This doorstopper-length fantasy is epic in the truest sense of the word. Earth is the isolated Fifth Dominion, one of five connected worlds overseen by God and whose secrets are unlocked by Maestros—including Jesus Christ—who sometimes work to reconcile Earth with its sister Dominions. Or not. It’s also the story of Pie Oh’Pah, shapeshifting, genderfluid assassin and Pie’s beyond-complicated relationship with a man named Gentle. Barker says that working on Imajica became an obsession. It reads like a hallucinatory meditation on God, faith, metaphysics, love, sexuality, gender, equality, terrible beauty and gorgeous violence. And it’s a standalone!
But if you like your fantasy series combined with torturous waiting for the next novel, Abarat has you covered. It’s the author’s most-current obsession—that return to Hell notwithstanding—and it has the distinction of featuring Barker’s lurid, nightmarish and lovely artwork. Barker has become a prolific illustrator and (very NSFW) photographer as his film and novel output has unfortunately lessened over the years. A splendid collection of Barker’s paintings can be found from the excellent fine art curators at Century Guild.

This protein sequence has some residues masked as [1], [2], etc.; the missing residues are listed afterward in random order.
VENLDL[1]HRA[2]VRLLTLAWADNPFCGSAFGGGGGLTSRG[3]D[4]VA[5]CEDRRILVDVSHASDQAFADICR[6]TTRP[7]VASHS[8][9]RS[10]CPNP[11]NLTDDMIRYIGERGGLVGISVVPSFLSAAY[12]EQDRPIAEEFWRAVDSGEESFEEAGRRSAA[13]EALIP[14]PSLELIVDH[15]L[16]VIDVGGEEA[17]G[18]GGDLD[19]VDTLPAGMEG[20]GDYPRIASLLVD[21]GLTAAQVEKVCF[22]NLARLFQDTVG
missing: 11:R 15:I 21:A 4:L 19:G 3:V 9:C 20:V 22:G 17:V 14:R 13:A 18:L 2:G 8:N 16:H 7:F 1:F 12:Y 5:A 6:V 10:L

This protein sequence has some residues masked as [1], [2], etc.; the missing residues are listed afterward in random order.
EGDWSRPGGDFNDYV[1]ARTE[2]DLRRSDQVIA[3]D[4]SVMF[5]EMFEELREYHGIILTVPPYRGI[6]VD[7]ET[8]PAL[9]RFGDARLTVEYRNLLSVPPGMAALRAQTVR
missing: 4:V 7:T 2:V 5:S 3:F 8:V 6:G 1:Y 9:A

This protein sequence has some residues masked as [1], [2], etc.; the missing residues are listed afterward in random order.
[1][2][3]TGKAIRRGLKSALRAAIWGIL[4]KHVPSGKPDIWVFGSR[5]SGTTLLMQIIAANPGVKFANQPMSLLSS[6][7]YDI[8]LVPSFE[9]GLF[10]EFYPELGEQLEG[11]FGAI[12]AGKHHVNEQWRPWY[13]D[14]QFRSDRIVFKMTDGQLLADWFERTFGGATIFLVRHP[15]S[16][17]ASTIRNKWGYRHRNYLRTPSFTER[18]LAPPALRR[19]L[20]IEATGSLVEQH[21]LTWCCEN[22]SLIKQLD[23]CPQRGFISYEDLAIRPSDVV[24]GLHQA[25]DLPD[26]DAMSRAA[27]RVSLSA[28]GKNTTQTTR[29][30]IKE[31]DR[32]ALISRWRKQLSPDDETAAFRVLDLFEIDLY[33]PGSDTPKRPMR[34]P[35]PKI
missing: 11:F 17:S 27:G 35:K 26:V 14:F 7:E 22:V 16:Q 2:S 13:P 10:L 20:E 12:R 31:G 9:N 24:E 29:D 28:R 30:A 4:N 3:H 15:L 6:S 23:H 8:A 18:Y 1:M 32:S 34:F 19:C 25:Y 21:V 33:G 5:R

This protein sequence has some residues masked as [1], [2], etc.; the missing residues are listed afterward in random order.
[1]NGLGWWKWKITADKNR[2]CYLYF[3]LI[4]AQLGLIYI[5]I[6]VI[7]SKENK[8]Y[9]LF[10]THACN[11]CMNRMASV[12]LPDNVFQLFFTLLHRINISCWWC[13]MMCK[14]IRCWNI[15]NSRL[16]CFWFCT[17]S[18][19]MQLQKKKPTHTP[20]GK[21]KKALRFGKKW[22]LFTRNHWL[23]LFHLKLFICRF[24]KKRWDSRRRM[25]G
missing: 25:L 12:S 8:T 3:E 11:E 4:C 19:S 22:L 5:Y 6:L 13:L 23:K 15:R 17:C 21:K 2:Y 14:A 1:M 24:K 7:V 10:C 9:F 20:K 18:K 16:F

While Barker himself has largely retreated from public appearances due to poor health, he stands poised to return to fiction and film more regularly with promised next books in the Abarat world and a reboot of Hellraiser. Barker’s influence can be seen most explicitly in the early-90s era of new dark fantasy and horror authors, which included Poppy Z. Brite, Caitlin R. Kiernan, and Neil Gaiman. But his legacy is most clearly felt in all fiction that isn’t content to define evil in stark contrast to good, instead letting the mysteries of darkness speak for itself, no matter how uncomfortable on unfathomable those shifting boundaries can be to mere mortals.
Theresa DeLucci is a regular contributor to Tor.com, covering book reviews, gaming news and TV, including Game of Thrones. She’s also discussed entertainment for Boing Boing. A student of the 2008 Clarion West Writers’ workshop, her short fiction has appeared in ChiZine. Follow her on Twitter.